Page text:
Celebrating 40 years on the move

Posted: March 16, 2009

Group Motion's 40th Anniversary show at the Painted Bride last weekend - a low-key event called "Shadow and Light" - bookended three modest dances with lovely receptions that gave longtime fans a chance to celebrate and reminisce about the company's impact on the dance scene in the South Street community and in its current location in West Philly's Community Education Center.

Group Motion's roster has changed over time, but it usually has a few senior dancers who offer continuity with German expressionist dance, with which the company has never completely cut the cord. Before coming to Philadelphia, founders Manfred Fischbeck, Brigitta Herrmann, and Helmut Gottschild all had ties to Mary Wigman's last studio in Berlin.

On the program was "A Shadow in the Aeolian Palace," by the company of former Group Motion dancer Megan Bridge and her collaborator Peter Price, with input from Group Motion's six dancers. In this and the other two pieces, the music was often more inventive than the choreography.

Bridge introduced some new dance vocabulary, with John Luna, Hedy Wyland, Marie Brown, and Lindsay Browning slithery-shouldering against one another while mincing about in small circles and parallel patterning. But my ear tuned to Price's sprightly computerized score and my eye to his video, with Bridge dancing through its watery distillations of amoebic shapes and shadows in the late painter Tom Bostelle's Brandywine Creek property. The live dancers echoed the imagery on the screen. The piece ended in an abrupt and baffling way, as if a fuse had blown.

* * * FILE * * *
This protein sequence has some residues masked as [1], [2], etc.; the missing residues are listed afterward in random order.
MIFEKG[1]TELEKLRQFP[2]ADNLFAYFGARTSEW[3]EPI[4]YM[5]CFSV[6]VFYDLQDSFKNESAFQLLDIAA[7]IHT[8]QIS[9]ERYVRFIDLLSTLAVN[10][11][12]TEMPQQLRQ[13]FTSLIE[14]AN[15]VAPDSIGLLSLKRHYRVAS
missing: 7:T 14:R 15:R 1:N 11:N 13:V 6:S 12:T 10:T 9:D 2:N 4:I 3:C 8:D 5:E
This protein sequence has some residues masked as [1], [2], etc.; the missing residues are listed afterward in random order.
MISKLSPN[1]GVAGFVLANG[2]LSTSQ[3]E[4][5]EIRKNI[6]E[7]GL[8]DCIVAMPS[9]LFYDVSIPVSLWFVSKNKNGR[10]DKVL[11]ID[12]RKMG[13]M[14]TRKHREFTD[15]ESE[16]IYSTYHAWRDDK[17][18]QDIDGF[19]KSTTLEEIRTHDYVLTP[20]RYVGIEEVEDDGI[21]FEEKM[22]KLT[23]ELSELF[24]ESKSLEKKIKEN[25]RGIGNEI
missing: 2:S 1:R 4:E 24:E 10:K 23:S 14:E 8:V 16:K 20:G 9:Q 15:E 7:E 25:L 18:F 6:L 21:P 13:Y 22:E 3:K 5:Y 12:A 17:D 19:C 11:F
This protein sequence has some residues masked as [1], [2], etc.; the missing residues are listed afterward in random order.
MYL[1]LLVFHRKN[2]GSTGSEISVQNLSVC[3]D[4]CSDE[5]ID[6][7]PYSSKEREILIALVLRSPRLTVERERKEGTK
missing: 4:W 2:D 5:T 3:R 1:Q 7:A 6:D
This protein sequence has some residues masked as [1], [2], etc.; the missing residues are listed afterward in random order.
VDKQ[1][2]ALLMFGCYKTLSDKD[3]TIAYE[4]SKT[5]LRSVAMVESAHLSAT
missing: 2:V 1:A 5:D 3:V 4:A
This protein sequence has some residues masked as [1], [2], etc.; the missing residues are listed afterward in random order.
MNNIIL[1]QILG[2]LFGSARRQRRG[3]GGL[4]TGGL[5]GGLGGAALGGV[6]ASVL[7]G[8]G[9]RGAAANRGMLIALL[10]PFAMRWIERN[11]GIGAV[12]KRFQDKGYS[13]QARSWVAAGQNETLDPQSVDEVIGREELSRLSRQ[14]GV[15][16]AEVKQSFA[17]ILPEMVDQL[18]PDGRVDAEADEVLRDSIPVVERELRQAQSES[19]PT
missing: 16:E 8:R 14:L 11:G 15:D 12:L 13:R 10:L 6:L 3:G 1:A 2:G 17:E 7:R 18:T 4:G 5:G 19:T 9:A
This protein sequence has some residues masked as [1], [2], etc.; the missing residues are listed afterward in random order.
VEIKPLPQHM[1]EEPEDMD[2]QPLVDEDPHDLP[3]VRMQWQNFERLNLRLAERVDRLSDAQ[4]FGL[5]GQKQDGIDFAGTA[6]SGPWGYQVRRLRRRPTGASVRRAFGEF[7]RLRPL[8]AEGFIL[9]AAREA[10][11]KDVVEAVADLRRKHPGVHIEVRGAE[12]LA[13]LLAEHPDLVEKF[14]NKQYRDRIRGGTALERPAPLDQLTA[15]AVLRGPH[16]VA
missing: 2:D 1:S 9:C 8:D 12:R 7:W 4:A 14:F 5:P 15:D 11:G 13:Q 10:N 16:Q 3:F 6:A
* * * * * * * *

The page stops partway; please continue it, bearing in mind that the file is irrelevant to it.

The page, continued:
"Courage," Herrmann's chilling work in progress inspired by the memoir of Pakistani rape victim Mukhtar Mai, has Wyland, Brown, and Browning dancing as oppressed and abused subhumans with no place to hide or rest. Matt Sharp's lighting created a drab world in which they finally tear off their imprisoning, funereal hijabs and use them like rags.

Composer Andrea Clearfield and artist Maureen Drdak traveled on horseback in Nepal to gather material for "LUNG-TA (The Windhorse)," which had its second showing in this program on Friday night, to a Network for New Music recording from the previous weekend's world premiere.

Fischbeck's choreography underscored Clearfield's 25-minute East/West composition and Drdak's wispy imagery. In Sara McCorriston's gold tie-tops and teal pants, company members prostrated themselves and traced the stage with fleetingly ritualistic patterns.

Group Motion has always employed multimedia and intercultural explorations, sometimes - as here - to mixed success. But that only affirms its risk-taking creativity.

comments powered by Disqus
|
|
|
|
|